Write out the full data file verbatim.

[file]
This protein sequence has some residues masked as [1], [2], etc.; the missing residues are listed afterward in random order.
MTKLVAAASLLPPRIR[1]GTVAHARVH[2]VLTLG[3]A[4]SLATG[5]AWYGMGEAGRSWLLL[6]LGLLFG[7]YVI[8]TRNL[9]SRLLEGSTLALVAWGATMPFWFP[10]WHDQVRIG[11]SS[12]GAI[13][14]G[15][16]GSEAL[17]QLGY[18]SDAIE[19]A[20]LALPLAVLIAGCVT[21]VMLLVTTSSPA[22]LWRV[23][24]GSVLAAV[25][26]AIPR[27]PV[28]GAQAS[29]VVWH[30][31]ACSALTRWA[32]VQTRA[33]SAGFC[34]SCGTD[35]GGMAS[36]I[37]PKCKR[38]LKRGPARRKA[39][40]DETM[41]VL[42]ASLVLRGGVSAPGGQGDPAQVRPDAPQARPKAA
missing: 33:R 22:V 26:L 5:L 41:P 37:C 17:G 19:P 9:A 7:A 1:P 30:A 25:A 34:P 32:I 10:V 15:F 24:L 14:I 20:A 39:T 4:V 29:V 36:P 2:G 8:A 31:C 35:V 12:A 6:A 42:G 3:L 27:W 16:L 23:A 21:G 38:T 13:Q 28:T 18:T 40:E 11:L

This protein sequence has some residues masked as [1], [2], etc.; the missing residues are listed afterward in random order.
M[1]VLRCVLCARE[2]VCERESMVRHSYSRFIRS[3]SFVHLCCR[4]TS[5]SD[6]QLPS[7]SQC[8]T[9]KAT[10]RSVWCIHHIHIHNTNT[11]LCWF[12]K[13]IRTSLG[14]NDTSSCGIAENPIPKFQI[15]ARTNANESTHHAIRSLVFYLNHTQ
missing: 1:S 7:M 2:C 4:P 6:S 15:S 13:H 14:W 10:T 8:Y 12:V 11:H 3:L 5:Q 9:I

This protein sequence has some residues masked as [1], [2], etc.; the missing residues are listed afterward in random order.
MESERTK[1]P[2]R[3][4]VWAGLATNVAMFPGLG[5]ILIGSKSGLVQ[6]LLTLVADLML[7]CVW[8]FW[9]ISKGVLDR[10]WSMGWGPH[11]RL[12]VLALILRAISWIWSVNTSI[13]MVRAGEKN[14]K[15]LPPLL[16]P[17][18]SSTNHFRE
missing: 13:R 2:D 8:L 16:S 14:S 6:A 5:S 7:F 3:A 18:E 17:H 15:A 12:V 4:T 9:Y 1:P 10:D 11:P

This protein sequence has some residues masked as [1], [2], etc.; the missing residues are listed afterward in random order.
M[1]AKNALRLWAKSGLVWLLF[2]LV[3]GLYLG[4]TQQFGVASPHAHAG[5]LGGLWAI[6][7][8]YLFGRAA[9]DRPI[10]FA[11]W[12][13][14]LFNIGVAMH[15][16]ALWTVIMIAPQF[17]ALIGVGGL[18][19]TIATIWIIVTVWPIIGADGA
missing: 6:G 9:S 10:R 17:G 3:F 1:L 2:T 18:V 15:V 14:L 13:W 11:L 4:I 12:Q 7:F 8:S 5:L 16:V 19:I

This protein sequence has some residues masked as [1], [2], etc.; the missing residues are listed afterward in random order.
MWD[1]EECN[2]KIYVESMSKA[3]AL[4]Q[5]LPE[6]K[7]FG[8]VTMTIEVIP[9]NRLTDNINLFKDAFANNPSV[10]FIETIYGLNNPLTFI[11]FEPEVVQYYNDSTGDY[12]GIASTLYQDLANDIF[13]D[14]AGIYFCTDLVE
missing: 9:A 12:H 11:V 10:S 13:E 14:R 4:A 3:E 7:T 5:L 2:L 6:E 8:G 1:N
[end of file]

This protein sequence has some residues masked as [1], [2], etc.; the missing residues are listed afterward in random order.
MTKLVAAASLLPPRIR[1]GTVAHARVH[2]VLTLG[3]A[4]SLATG[5]AWYGMGEAGRSWLLL[6]LGLLFG[7]YVI[8]TRNL[9]SRLLEGSTLALVAWGATMPFWFP[10]WHDQVRIG[11]SS[12]GAI[13][14]G[15][16]GSEAL[17]QLGY[18]SDAIE[19]A[20]LALPLAVLIAGCVT[21]VMLLVTTSSPA[22]LWRV[23][24]GSVLAAV[25][26]AIPR[27]PV[28]GAQAS[29]VVWH[30][31]ACSALTRWA[32]VQTRA[33]SAGFC[34]SCGTD[35]GGMAS[36]I[37]PKCKR[38]LKRGPARRKA[39][40]DETM[41]VL[42]ASLVLRGGVSAPGGQGDPAQVRPDAPQARPKAA
missing: 33:R 22:V 26:L 5:L 41:P 37:C 17:G 19:P 9:A 7:A 1:P 30:A 25:A 34:P 32:I 10:V 15:F 24:L 14:I 20:A 39:T 4:V 29:V 36:P 2:G 8:A 31:C 35:V 12:A 6:A 42:G 3:L 27:W 16:L 23:A 21:G 38:T 13:Q 28:T 18:T 40:E 11:L

This protein sequence has some residues masked as [1], [2], etc.; the missing residues are listed afterward in random order.
M[1]VLRCVLCARE[2]VCERESMVRHSYSRFIRS[3]SFVHLCCR[4]TS[5]SD[6]QLPS[7]SQC[8]T[9]KAT[10]RSVWCIHHIHIHNTNT[11]LCWF[12]K[13]IRTSLG[14]NDTSSCGIAENPIPKFQI[15]ARTNANESTHHAIRSLVFYLNHTQ
missing: 1:S 7:M 2:C 4:P 6:S 15:S 13:H 14:W 10:T 8:Y 12:V 11:H 3:L 5:Q 9:I

This protein sequence has some residues masked as [1], [2], etc.; the missing residues are listed afterward in random order.
MESERTK[1]P[2]R[3][4]VWAGLATNVAMFPGLG[5]ILIGSKSGLVQ[6]LLTLVADLML[7]CVW[8]FW[9]ISKGVLDR[10]WSMGWGPH[11]RL[12]VLALILRAISWIWSVNTSI[13]MVRAGEKN[14]K[15]LPPLL[16]P[17][18]SSTNHFRE
missing: 13:R 2:D 8:L 16:S 14:S 6:A 5:S 7:F 3:A 18:E 17:H 15:A 12:V 4:T 9:Y 1:P 10:D 11:P

This protein sequence has some residues masked as [1], [2], etc.; the missing residues are listed afterward in random order.
M[1]AKNALRLWAKSGLVWLLF[2]LV[3]GLYLG[4]TQQFGVASPHAHAG[5]LGGLWAI[6][7][8]YLFGRAA[9]DRPI[10]FA[11]W[12][13][14]LFNIGVAMH[15][16]ALWTVIMIAPQF[17]ALIGVGGL[18][19]TIATIWIIVTVWPIIGADGA
missing: 6:G 9:S 10:R 17:G 3:F 1:L 2:T 18:V 15:V 14:L 13:W 11:L 4:I 12:Q 7:F 8:S 5:L 16:V 19:I

This protein sequence has some residues masked as [1], [2], etc.; the missing residues are listed afterward in random order.
MWD[1]EECN[2]KIYVESMSKA[3]AL[4]Q[5]LPE[6]K[7]FG[8]VTMTIEVIP[9]NRLTDNINLFKDAFANNPSV[10]FIETIYGLNNPLTFI[11]FEPEVVQYYNDSTGDY[12]GIASTLYQDLANDIF[13]D[14]AGIYFCTDLVE
missing: 9:A 12:H 11:V 10:S 13:E 14:R 4:A 3:E 7:T 5:L 2:L 6:E 8:G 1:N